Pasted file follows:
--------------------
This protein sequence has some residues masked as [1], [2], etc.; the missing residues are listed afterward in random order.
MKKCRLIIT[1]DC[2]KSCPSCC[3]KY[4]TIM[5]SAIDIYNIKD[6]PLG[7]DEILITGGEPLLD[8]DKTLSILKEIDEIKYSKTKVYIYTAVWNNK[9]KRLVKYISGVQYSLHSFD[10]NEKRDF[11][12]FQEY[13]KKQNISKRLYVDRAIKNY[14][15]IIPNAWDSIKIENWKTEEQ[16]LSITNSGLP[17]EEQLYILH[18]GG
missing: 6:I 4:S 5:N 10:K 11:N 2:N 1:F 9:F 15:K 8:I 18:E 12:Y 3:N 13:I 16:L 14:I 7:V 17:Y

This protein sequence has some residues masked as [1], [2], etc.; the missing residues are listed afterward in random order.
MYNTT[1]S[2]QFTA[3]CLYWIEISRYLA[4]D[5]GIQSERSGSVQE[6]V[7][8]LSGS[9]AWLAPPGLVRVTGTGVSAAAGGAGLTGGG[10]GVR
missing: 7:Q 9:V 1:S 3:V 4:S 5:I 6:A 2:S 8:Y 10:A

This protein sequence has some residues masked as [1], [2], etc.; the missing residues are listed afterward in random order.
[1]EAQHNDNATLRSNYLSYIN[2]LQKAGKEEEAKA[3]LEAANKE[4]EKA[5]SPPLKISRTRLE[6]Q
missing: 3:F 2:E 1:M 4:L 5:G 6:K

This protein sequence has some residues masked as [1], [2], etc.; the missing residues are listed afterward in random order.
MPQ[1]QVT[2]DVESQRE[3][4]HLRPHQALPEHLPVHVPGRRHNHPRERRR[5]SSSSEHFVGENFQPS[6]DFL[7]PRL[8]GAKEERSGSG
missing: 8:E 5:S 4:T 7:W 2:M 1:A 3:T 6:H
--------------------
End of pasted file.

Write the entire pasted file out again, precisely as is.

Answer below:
This protein sequence has some residues masked as [1], [2], etc.; the missing residues are listed afterward in random order.
MKKCRLIIT[1]DC[2]KSCPSCC[3]KY[4]TIM[5]SAIDIYNIKD[6]PLG[7]DEILITGGEPLLD[8]DKTLSILKEIDEIKYSKTKVYIYTAVWNNK[9]KRLVKYISGVQYSLHSFD[10]NEKRDF[11][12]FQEY[13]KKQNISKRLYVDRAIKNY[14][15]IIPNAWDSIKIENWKTEEQ[16]LSITNSGLP[17]EEQLYILH[18]GG
missing: 6:I 4:S 5:N 10:K 11:N 2:N 1:F 9:F 15:K 8:I 18:E 12:Y 3:N 13:I 16:L 14:I 7:V 17:Y

This protein sequence has some residues masked as [1], [2], etc.; the missing residues are listed afterward in random order.
MYNTT[1]S[2]QFTA[3]CLYWIEISRYLA[4]D[5]GIQSERSGSVQE[6]V[7][8]LSGS[9]AWLAPPGLVRVTGTGVSAAAGGAGLTGGG[10]GVR
missing: 7:Q 9:V 1:S 3:V 4:S 5:I 6:A 2:S 8:Y 10:A

This protein sequence has some residues masked as [1], [2], etc.; the missing residues are listed afterward in random order.
[1]EAQHNDNATLRSNYLSYIN[2]LQKAGKEEEAKA[3]LEAANKE[4]EKA[5]SPPLKISRTRLE[6]Q
missing: 3:F 2:E 1:M 4:L 5:G 6:K

This protein sequence has some residues masked as [1], [2], etc.; the missing residues are listed afterward in random order.
MPQ[1]QVT[2]DVESQRE[3][4]HLRPHQALPEHLPVHVPGRRHNHPRERRR[5]SSSSEHFVGENFQPS[6]DFL[7]PRL[8]GAKEERSGSG
missing: 8:E 5:S 4:T 7:W 2:M 1:A 3:T 6:H